La Clase Mágica (LCM), organized and directed by Professor Olga Vásquez at UC San Diego, is one of the oldest group of programs in the UC Links network. In 2012-13, program leaders initiated a new curriculum plan that focused on storytelling. Each quarter the undergraduates and children had to develop projects which spoke to ideas of “Who am I,” “My Community,’” and “My World.” The children were encouraged to share their stories through multimedia literacy projects such as bookmaking, PowerPoint presentations, photos and videos, game creation, and cooking. Undergraduate fieldnotes reflect the children’s excitement and creative motivation, as they came up with new ways to share stories. A group of older children at one site decided to interview “their future selves.” They recorded their voices on radio equipment, developed scripts and interview questions, and imagined their future selves and potential. The curriculum projects were called “Mi Arte, Mi Voz” because the children were discovering their personal voices as they shared their lives with the undergraduates. As a culmination of their work this year, LCM hosted the first annual Mi Arte Mi Voz fieldtrip event at UCSD, where the children’s art projects were displayed on campus. Over 150 children from LCM and their neighbors participated. The program provided life skills learning, empowered participants to share and create in an educational environment, engaged them in multiple literacies and technology skills, and gave them the opportunity to envision their future learning in productive ways.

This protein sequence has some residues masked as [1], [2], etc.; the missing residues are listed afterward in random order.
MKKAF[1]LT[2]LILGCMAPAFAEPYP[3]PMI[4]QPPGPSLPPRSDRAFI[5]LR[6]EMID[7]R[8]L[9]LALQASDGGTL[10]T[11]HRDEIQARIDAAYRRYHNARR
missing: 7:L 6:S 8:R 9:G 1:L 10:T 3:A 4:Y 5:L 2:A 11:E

Science, Technology, Engineering, Executive functioning, Arts (including language arts), Athletics, and Math (STEEAAM)